By popular demand (Evee and Peggy) I’m posting this tablet recipe which I blogged about nearly three years ago now. Since then I’ve adapted the recipe a bit. My mother’s hand-written recipe just says – a tin of condensed milk and doesn’t specify the size and I have experimented and decided that it works just as well with half a large tin or 1 small tin of condensed milk. Also I recently bought a sugar thermometer which only cost £6 but makes sweetie making so much easier. If you have one then you should turn the heat off when the mixture reaches the soft ball mark on the thermometer. Then add a drop of vanilla extract and beat with a wooden spoon as usual. If you don’t have a sugar thermometer you can still make tablet following the instructions below.
The photo above is of the tablet I made a while ago, you might want to cut your pieces smaller, my mum made small bite sized cubes. I made two batches recently, one with ordinary white sugar and the other with 1 lb of white and 1 lb of dark muscavado sugar. This makes it quite black treacly in flavour. Next time I’m going to try demerara sugar. I’ll put a new photo on soon.
Scottish Tablet (originally posted in February 2010)
This recipe has been handed down in my family for at least four generations. It is unbelievably sweet but at the same time very more-ish. So, if you are keen to hold on to your teeth, keep this recipe for high days and holidays only.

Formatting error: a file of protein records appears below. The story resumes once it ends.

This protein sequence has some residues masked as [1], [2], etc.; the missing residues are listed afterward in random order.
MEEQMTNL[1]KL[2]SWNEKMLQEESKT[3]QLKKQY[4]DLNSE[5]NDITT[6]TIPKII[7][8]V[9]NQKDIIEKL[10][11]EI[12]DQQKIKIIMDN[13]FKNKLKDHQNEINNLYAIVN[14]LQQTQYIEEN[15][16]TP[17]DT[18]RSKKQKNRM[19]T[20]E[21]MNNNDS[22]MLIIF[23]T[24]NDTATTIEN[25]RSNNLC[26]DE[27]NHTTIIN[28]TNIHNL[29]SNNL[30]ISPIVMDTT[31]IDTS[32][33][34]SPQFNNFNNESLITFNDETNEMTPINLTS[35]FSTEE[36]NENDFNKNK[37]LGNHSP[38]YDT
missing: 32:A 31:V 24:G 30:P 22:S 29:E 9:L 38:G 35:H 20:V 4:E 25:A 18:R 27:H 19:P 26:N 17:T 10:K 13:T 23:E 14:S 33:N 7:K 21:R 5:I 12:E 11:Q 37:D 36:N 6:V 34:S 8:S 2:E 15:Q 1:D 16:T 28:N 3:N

4 oz unsalted butter
1 cup milk
1 large (397g) tin of condensed milk (or half of it for the healthier option)!!
drop of vanilla extract
Put the sugar, butter and cup of milk into a large heavy-based pot and cook on a low heat, stirring occasionally with a wooden spoon, until the butter has melted and the sugar has dissolved and then bring the mixture to a good ‘rolling’ boil.
It is important that you use something like a large soup pot as you really don’t want this mixture boiling over on to your hob.
Pour the condensed milk into the pot and stir carefully. Turn the heat down to the lowest setting and allow the mixture to come to the boil again. Don’t stir it.
Have a cup of cold water ready for testing the tablet. The amount of boiling time required before getting to the testing point is a bit of a guessing game, but with practice you will know just by looking at the mixture as it will have turned slightly darker and be thicker in consistency. It takes about 15 minutes to get to this stage on my hob, it’s called the soft ball stage, but as you can imagine it will vary greatly, depending on your hob and the type of pot used. I use an old aluminium soup pot.
Carefully scoop a teaspoonful of the mixture out of the pot and dip it into the cup of water. Leave for a few seconds and test for toffeeish consistency (not quite dripping off.) Repeat this if necessary until the mixture is at this stage.
Then turn off the heat and add the drop of vanilla extract. Beat the mixture with the wooden spoon. Be careful not to splash any of it on to you. Keep beating until you feel the consistency changing. It should feel heavier and thicker and you will feel the spoon ‘catching’ on the base.
Very carefully, pour the tablet into a non stick baking tray. Mine is 11 inches long and 7 inches wide and about 2 inches deep. This is really a two person job. One to hold the pot, while the other scrapes. Allow to cool and set slightly before marking into squares.
Watch how quickly it disappears. Be amazed by how fast you can put on weight. And fingers crossed that you don’t need any fillings when you next visit the dentist.